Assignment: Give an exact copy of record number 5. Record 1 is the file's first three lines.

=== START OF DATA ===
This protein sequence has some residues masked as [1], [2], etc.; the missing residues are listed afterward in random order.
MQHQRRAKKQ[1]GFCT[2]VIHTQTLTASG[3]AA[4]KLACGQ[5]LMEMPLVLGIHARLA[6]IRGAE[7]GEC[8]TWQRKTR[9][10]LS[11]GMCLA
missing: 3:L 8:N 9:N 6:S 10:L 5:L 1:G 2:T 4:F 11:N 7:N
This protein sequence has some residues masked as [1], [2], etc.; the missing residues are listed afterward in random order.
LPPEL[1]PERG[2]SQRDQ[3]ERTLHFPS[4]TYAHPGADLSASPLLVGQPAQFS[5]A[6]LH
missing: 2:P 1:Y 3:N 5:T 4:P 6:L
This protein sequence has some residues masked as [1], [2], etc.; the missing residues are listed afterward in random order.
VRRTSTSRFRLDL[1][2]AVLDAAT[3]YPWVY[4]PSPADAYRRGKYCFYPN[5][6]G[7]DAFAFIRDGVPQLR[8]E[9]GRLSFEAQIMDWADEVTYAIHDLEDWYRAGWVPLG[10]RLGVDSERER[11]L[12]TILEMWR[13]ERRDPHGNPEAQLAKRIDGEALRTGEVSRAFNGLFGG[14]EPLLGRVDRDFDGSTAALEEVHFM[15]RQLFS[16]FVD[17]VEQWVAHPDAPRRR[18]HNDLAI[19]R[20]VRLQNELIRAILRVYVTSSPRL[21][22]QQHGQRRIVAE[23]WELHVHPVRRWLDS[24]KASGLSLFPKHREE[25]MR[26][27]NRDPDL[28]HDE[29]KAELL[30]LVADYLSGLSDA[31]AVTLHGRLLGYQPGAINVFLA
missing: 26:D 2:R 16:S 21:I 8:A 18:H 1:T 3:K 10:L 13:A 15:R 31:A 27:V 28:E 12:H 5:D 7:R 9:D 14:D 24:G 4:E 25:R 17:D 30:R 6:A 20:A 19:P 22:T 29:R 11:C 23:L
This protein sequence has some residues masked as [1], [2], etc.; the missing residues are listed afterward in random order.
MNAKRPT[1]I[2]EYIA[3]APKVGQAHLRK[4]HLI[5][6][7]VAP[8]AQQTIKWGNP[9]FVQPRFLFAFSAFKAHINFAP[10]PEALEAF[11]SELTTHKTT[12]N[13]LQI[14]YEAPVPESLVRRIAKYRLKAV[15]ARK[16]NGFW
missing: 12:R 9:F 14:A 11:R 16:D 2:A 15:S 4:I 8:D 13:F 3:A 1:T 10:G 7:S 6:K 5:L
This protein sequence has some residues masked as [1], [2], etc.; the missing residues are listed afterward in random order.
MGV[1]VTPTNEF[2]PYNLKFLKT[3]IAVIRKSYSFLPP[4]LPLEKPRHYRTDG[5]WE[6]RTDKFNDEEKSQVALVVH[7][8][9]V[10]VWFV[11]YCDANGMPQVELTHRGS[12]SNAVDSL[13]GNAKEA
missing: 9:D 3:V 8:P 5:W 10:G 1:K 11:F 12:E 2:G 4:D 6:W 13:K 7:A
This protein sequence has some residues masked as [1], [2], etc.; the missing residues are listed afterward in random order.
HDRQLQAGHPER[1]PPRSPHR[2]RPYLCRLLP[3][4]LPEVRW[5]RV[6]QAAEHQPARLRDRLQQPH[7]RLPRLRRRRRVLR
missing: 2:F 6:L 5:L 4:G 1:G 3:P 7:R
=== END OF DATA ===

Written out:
This protein sequence has some residues masked as [1], [2], etc.; the missing residues are listed afterward in random order.
MGV[1]VTPTNEF[2]PYNLKFLKT[3]IAVIRKSYSFLPP[4]LPLEKPRHYRTDG[5]WE[6]RTDKFNDEEKSQVALVVH[7][8][9]V[10]VWFV[11]YCDANGMPQVELTHRGS[12]SNAVDSL[13]GNAKEA
missing: 9:D 3:V 8:P 5:W 10:G 1:K 11:F 12:E 2:G 4:D 6:W 13:K 7:A